Truanting children have landed hundreds of North-East parents with fines or facing prosecution, official figures have revealed.
Department for Education statistics show more than 800 penalty notices - costing up to £100 - were issued to parents by education chiefs for unauthorised absences of children last year.
Under the system, parents face a penalty of £50 if it is paid within 28 days or £100 if the money is handed over within 42 days - which amounted to more than £17,000 last year.
And in 269 cases, parents who failed to pay fines faced prosecution from their local education authority for the offence of failing to ensure regular school attendance of their children.
The news comes just weeks after more than 13,000 children in the region were identified as serial truants and ministers called on parents to get them to school.
Around half of pupils caught on truancy sweeps were found with an adult unable to give a good reason for their absence.
Newcastle City Council has led the way in the North-East in using penalty notices by issuing 365 last year, out of a regional total of 837, and prosecuting 191 cases following non-payment.
Durham County Council issued 198 fines, the second highest total in the North-East, and took legal action in 28 cases. But Gateshead, Sunderland and Stockton did not issue any penalty notices.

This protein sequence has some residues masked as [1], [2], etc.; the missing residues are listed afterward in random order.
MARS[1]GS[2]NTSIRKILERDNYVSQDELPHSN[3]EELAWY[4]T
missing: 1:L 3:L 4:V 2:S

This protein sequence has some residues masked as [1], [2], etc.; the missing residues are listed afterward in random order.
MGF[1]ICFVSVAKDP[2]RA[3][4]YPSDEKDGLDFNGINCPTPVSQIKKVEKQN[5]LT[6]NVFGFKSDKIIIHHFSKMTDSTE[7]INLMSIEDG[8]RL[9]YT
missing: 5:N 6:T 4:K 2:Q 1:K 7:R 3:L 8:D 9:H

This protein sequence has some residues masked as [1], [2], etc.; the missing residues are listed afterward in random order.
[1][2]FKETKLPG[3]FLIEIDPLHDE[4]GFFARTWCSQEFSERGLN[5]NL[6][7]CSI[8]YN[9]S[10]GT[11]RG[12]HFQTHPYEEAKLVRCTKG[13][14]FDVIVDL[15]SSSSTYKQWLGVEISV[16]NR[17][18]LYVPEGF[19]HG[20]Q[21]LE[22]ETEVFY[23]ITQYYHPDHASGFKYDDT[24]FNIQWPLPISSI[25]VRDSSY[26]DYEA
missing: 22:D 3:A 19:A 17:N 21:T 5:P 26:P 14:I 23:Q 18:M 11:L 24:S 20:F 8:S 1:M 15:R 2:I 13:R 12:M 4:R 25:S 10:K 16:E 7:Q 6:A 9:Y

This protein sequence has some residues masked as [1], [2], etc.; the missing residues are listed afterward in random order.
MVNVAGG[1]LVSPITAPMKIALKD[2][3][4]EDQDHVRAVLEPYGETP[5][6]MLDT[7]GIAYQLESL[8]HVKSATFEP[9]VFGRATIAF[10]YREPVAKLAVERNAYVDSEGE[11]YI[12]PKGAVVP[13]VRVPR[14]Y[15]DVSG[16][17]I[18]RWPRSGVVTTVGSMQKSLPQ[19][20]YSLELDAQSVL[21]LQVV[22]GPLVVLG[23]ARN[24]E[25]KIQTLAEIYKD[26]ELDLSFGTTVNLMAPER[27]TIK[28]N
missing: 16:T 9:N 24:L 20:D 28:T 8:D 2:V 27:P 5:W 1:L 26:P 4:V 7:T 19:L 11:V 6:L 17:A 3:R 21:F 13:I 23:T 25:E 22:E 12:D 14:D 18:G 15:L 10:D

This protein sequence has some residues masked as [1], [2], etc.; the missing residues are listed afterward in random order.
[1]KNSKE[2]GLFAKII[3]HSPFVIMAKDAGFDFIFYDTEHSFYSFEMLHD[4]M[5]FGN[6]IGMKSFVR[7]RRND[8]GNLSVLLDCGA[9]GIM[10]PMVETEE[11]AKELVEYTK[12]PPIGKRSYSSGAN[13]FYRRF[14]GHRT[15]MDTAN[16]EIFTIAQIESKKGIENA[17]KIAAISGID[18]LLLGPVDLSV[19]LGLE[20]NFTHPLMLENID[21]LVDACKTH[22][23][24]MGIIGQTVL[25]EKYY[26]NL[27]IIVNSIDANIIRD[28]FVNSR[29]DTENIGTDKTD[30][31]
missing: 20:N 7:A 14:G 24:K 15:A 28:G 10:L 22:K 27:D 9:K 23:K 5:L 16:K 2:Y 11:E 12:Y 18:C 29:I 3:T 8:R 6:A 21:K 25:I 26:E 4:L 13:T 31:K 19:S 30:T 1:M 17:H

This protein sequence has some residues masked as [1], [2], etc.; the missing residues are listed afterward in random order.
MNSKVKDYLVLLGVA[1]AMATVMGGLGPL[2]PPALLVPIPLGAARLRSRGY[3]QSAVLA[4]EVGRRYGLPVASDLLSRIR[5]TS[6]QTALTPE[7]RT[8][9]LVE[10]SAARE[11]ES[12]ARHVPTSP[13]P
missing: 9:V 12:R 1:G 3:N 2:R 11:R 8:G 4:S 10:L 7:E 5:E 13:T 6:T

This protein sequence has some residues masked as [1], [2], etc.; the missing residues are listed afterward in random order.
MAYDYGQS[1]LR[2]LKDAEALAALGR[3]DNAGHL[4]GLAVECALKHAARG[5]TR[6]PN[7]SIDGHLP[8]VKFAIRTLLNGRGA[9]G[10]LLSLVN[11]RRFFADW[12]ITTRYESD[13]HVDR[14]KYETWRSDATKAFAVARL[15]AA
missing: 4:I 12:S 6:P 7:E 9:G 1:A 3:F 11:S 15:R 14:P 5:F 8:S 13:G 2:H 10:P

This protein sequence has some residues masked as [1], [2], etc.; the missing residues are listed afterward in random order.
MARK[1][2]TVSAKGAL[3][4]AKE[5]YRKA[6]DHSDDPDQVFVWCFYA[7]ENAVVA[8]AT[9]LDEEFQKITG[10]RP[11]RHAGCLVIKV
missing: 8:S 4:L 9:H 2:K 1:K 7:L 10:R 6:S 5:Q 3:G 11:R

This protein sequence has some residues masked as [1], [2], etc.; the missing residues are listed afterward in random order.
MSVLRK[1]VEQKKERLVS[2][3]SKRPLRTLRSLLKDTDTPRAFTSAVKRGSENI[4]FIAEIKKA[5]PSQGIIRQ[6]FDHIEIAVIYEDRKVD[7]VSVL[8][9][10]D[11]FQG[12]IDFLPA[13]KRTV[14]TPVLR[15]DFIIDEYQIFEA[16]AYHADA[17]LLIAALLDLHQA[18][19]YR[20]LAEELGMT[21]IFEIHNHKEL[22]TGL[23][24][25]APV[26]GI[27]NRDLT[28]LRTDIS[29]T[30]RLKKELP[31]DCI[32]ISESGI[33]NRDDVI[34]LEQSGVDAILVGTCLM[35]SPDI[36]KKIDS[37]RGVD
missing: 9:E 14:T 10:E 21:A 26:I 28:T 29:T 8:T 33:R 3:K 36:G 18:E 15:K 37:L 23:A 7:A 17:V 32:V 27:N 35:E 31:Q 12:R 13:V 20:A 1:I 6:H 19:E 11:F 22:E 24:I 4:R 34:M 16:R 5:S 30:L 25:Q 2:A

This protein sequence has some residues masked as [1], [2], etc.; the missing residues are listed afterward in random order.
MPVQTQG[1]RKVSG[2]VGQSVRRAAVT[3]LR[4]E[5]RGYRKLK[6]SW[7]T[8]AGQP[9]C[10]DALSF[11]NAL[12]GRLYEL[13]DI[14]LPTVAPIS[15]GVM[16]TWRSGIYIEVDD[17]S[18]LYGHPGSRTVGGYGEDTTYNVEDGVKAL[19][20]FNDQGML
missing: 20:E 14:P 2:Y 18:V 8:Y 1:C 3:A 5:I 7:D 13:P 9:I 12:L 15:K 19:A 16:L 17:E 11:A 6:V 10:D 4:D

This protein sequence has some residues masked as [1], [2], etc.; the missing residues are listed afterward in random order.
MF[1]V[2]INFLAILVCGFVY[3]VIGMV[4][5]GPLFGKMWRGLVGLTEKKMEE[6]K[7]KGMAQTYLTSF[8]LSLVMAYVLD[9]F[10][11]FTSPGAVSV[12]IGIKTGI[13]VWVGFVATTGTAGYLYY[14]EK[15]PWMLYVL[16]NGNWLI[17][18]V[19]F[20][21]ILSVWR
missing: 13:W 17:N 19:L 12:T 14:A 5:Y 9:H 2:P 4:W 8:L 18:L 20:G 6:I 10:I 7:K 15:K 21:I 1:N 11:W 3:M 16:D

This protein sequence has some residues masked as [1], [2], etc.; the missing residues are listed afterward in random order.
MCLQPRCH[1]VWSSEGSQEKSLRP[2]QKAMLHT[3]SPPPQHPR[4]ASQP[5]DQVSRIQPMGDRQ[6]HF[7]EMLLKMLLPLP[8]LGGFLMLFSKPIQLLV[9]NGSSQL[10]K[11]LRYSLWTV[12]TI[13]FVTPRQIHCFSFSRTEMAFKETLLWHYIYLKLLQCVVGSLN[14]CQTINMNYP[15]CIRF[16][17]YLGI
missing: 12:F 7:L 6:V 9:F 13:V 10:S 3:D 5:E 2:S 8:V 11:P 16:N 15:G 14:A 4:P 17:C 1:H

Newcastle MP Nick Brown said he supported the city council's "broad approach" and added: "Schooling is essential for young people if they are to get a decent start in life."
Charity Parentline Plus, which has a centre in Newcastle, said parents needed help rather than blame while some absences could be down to children being removed because of bullying or schools not engaging with them.
A spokeswoman added parents might take children to school but could not sit in class with them to ensure they went to lessons.
Ian Clennell, head of Newcastle City Council's education welfare service, said regular attendance was essential if pupils were to do well at school and in work. He added: "We take repeated absence very seriously and make it clear to pupils and their parents that we can, and will, take action if this becomes necessary.
"Penalty notices are one of the ways in which we can take appropriate action against parents who repeatedly allow their children to miss school."
But Mr Clennell stressed the council preferred to work with families and schools to address reasons for children's absences, while initiatives and rewards were available to encourage attendance.
Ian Shanks, from access and pupil services at Durham County Council, said: "Children only have one chance to get the best out of their education, so it is vital that they attend school regularly. Where possible, we would prefer to work with parents to ensure their children attend school but we will not hesitate to issue fixed penalty notices or take court action if necessary."
He added attendance in secondary schools in County Durham had improved for the last seven years, with the council investing more than £5m in improving attendance and behaviour.
A Department for Education and Skills spokeswoman said more than 4,500 penalty notices were issued nationally last year to give parents a "sharp reminder" of their responsibilities.